I still haven't given up on the blog for this crazy week. I've got several half-written posts, and plan to finish and post them in their originally scheduled day. We'll see if that actually happens.
The big news for today is a small piece that you've probably already sent me. It's the Boswell mention in the 36 Hours column in The New York Times. If you're wondering, the Times covers Milwaukee about every five years. The 2008 edition gave a shout out to the old Renaissance Bookshop on Plankinton. The 2003 report had no bookstore but gave a high five to Beans and Barley.
Long-time readers of The New York Times column remember that it used to be configured as "What's doing in..." Here's a link to the 1989 write up in which definitely is less quirk and more mainstream tourist, highlighting Summerfest, the Lakefront Festival of the Arts, and the old John Byron's, which you either classify as Sanford's first home, or the fanciest Heinemann's in town. Oddly enough, I cannot find any reference to Milwaukee between 1989 and 2003. It was a dry period, apparently.
1. The Goldfinch, by Donna Tartt
2. The Tilted World, by Tom Franklin and Beth Ann Fennelly
3. Identical, by Scott Turow
4. The Luminaries, by Eleanor Catton
5. Critical Mass, by Sara Paretsky (coming today, Sunday, at 3 pm. At Mystery One at 5 pm)
So yes, The Goldfinch finally landed. Did all that early New York Times buzz lift sales beyond where they might have been? Who knows? Here's a great on time review from Meg Wolitzer on NPR: "The day The Goldfinch arrived I promptly cracked it open, remembering how my sons would pounce on the latest Harry Potter on the day it was published. J.K. Rowling transformed a generation of kids into passionate readers. Donna Tartt does something different here — she takes fully grown, already passionate readers and reminds them of the particularly deep pleasures that a long, winding novel can hold. In the short-form era in which we live, the Internet has supposedly whittled our attention-spans down to the size of hotel soap, and it's good to be reminded that sometimes more is definitely more."
1. Driven, by Donald Driver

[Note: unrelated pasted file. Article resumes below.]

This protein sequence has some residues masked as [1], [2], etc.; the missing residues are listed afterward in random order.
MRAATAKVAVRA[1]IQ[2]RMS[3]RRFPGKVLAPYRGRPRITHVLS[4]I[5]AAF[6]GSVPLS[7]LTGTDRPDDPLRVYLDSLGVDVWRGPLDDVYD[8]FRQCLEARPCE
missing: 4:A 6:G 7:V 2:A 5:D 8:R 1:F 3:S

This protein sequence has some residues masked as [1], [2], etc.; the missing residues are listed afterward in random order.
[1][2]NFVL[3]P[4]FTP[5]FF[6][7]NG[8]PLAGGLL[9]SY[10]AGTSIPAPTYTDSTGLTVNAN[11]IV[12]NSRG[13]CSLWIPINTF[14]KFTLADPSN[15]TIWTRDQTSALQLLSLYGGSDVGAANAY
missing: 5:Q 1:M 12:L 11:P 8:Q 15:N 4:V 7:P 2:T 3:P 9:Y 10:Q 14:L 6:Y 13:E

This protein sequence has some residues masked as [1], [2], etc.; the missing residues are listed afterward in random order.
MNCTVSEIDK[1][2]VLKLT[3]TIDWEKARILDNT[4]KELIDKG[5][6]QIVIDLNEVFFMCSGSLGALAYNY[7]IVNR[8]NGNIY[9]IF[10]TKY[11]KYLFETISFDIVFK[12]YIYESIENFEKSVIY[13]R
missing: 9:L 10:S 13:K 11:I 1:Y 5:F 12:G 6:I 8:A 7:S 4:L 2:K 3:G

2. Limping Through Life, by Jerry Apps
3. David and Goliath, by Malcolm Gladwell
4. I Believe in ZERO, by Caryl Stern
5. The Quiet Season, by Jerry Apps
While Jannis handled Caryl Stern's event at the Milwaukee Public Library and Hannah sold books at Bartolotta's Lake Park Bistro for Patricia Wells (the big sale on that will show up next week), I trekked to Grafton for their book festival on Saturday. While we've hosted Julia Pandl and Jerry Apps numerous times (this was actually our third Jerry Apps event in 2013!), this was my first time with Victoria Houston, who has a series of mysteries set in Milwaukee, the latest of which is Dead Insider (below). The Quiet Season isApps's new memoir of life during Wisconsin winters, and will be a public television special in early December. We all agreed that the Wisconsin Historical Society did a great job on the package.
1. Birth Offering, by Anthony Hains
2. Badlands, by Thomas Biel
3. The President's Hat, by Antoine Laurain
4. Dead Insider, by Victoria Houston
5. Dear Life, by Alice Munro
Two locals dominated this week's list. Thomas Biel's short stories were celebrated on Tuesday, while Hains launched his horror novel on Wednesday. Both had many Boswell regulars in attendance. I'm not Boris and Doris, or I'd name names. Signed copies of both books are available. Regarding ex-bookseller Alice Munro, we're selling more of a breadth of books than the national bestseller lists, where the newest, Dear Life, has been the focus.
1. Memoir of the Sunday Brunch, by Julia Pandl
2. Rural Wit and Wisdom, by Jerry Apps
3. 100 Things Packers Should Know and Do Before They Die, by Rob Reischel
4. Garden Wisdom, by Jerry Apps
5. The Great Cholesterol Myth, by Jonny Bowden
I told you we sold a lot of Apps! But we still got requests for things I didn't bring. Where's In a Pickle? Heck, Apps wrote three books this year alone. Regarding 100 Things Packers Should Know and Do Before They Die, I feel like Rob Reischel didn't really get his time to talk about this brand new book when he appeared with LeRoy Butler. He's now been on our bestseller list for three weeks running.
Books for Kids:
1. Allegiant, by Veronica Roth
2. House of Hades, by Rick Riordan
3. Desmond Pucket Makes Monster Magic, by Mark Tatulli
4. Letters from Hillside Farm, by Jerry Apps
5. Goodnight Moon Board Book, by Margaret Wise Brown
So I was out of town for our mini Veronica Roth party. Apparently Allegiant had a spectacular first week and I have to say, we also had a good sales number. Our first week was well more than double the best week we had on the hardcover of Inusurgent. I wish I'd seen the cupcakes!
In the Journal Sentinel., Jim Higgins looks at the slew of JFK assassination books on the 50th anniversary of the event.
Higgins also reviews The Rosie Project in the Journal Sentinel. He writes: "The first third of "The Rosie Project" opens as strongly as any comic novel I've read in a long time. The middle slice wobbles occasionally, perhaps in keeping with Don's own wobbly attempts to integrate what he's learning from Rosie. The book roars at high speed to its conclusion. It's a comedy, so we know where they're going."
Chris Foran covers A History of Britain in 36 Postage Stamps. As Foran notes, "Author Chris West comes by his philatelic fixation honestly. When he was a boy, he inherited his great-uncle's stamp collection, going back to the turn of the 20th century."